Pratchett, Terry: The Discworld

Every once in a while I come across an author that catches my imagination and my love on a great many levels. Terry Pratchett is one such author. He imbues his stories with his love for his craft along with the great talent that he has shared with others ever since he was a young boy.

I hope that some of my love for Pratchett will shine through my posts about his Discworld series (along with his other books that I have reviewed on my blog).

My Little Discworld
by Annie Msson

An author like Terry could find this Discworld image funny and quite ironic. My little ponies instead of elephants. I have to grin each time I see this. It’s just so silly. A great deal of fan-art and official art has been made relating to the Discworld. Some of it will be included in my posts with links to the artist (if I get it wrong I would really appreciate someone letting me know).

“In a distant and second-hand set of dimensions, in an astral plane that was never meant to fly, the curling star-mists waver and part …

See …”,

and what we see is Great A’Tuin, the turtle that flows through space with four elephants on her back. On top of these four elephants we find the Discworld, a flat earth where you can most certainly find and fall over the end of the world. Hubward and Rimward are the Discworld’s equivalent of N/S/E/W.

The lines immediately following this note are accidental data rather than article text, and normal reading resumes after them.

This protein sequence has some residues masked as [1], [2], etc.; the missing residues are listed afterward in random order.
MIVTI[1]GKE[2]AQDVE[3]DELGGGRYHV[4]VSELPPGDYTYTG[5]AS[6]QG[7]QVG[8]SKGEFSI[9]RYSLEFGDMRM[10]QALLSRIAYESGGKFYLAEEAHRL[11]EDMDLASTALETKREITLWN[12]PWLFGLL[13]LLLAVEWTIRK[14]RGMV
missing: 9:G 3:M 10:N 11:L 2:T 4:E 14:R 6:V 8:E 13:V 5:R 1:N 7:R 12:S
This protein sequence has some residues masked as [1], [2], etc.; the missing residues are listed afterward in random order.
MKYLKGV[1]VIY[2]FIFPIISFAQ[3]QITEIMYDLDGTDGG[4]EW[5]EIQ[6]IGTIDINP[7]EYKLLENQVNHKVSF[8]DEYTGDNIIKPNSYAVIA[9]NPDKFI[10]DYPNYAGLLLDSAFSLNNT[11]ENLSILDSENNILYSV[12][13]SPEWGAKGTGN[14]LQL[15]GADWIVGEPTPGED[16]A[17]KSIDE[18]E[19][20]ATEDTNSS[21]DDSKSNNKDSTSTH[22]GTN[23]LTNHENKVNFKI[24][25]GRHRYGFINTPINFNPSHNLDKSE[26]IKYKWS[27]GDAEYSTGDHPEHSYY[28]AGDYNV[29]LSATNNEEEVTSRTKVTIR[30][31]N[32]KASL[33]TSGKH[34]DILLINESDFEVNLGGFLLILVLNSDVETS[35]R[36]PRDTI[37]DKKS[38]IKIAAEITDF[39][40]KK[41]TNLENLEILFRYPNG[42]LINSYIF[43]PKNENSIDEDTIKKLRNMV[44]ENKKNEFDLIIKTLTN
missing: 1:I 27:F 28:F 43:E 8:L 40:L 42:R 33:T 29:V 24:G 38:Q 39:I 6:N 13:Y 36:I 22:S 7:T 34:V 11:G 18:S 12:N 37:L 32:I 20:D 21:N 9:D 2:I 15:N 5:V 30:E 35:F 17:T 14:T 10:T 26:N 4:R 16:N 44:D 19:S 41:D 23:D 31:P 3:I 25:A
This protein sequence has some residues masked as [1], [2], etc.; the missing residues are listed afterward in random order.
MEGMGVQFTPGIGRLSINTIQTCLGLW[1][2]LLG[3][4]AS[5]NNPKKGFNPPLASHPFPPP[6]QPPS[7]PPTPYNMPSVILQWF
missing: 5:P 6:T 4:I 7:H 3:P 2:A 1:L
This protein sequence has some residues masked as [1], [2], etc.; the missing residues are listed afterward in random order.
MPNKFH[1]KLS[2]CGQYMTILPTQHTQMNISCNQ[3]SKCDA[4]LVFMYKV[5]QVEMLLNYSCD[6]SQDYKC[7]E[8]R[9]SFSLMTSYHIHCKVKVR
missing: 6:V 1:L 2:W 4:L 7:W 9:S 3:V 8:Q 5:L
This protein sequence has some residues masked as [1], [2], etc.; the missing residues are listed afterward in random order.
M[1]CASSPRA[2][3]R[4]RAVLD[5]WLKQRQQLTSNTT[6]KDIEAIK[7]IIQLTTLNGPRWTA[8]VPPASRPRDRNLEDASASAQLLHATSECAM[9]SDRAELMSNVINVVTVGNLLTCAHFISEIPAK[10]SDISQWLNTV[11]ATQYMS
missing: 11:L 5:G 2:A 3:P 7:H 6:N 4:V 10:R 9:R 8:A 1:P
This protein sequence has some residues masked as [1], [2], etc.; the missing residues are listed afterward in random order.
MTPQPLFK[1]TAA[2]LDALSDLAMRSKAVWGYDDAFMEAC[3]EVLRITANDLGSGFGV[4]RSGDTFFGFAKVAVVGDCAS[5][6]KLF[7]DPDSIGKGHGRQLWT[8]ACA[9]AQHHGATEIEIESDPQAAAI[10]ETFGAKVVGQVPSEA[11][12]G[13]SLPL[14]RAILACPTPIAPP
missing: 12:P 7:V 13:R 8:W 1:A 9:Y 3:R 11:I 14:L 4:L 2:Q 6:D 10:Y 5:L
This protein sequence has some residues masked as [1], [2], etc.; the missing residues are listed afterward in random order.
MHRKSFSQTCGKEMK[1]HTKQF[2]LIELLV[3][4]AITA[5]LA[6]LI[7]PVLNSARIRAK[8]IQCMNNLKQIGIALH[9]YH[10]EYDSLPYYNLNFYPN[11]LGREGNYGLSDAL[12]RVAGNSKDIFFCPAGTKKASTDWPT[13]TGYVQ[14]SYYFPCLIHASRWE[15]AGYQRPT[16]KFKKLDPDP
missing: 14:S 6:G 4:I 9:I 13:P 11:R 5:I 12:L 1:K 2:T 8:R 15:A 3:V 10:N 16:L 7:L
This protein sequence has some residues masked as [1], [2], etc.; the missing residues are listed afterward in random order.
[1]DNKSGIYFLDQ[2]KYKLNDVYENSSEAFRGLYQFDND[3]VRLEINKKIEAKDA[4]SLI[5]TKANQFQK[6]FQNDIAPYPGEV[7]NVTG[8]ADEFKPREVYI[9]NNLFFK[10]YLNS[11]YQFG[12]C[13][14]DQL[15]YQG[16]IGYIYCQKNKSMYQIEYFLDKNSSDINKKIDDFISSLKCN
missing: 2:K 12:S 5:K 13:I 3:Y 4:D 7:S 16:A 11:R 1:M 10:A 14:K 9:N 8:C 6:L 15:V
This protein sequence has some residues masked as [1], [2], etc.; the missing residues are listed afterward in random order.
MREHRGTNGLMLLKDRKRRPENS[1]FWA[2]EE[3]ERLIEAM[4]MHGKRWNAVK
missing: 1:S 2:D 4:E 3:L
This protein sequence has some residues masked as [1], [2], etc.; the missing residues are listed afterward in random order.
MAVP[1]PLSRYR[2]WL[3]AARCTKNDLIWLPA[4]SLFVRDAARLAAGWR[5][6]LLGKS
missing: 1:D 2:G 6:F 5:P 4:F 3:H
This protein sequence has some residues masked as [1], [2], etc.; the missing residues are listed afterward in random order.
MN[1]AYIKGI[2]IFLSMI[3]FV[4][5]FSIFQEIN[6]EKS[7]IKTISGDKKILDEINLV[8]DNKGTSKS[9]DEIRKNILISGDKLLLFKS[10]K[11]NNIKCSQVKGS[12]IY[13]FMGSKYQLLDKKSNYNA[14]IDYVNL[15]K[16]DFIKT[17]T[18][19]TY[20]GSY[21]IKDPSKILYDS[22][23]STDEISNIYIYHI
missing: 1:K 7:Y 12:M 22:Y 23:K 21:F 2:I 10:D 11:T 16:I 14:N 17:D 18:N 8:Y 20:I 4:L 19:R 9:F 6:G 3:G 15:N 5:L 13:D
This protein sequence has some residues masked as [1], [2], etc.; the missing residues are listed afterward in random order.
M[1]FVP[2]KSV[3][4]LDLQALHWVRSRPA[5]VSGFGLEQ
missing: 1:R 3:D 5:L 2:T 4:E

The Discworld comprises the largest part of Pratchett’s authorship. How to read the Discworld, what order to read the books in and what topic Terry Pratchett is illustrating in each of his stories is sometimes up for discussion. On his official discussion boards people agree and disagree on the how’s, why’s and whereof’s of this crazy world with its loveable characters. And boy, am I fond of them.

These are my very favorite characters of the Discworld:

From left back row: Death, Susan, Moist, Granny, Vetinari, Ridicully, Rincewind, Carrot and Angua; From front left: Tiffany, Nanny Ogg, Pratchett, Twoflower, Nobby, Vimes sitting on the Luggage; In front: Librarian

 
 

Sto Plains

On the Sto Plains we find Ankh-Morpork, Quirm, Sto Lat, Sto Helit, Chirm and Pseudolopolis. Of these the one you see featured most in the Discworld series is Ankh-Morpork. But the others also make an appearance. According to Pratchett (who you may choose to believe or not) nothing on the Discworld should be thought of as a Tellus counterpart (cough, cough). You might struggle a bit doing that, so feel free to compare the Discworld countries with any country on this side of the parallel universe division.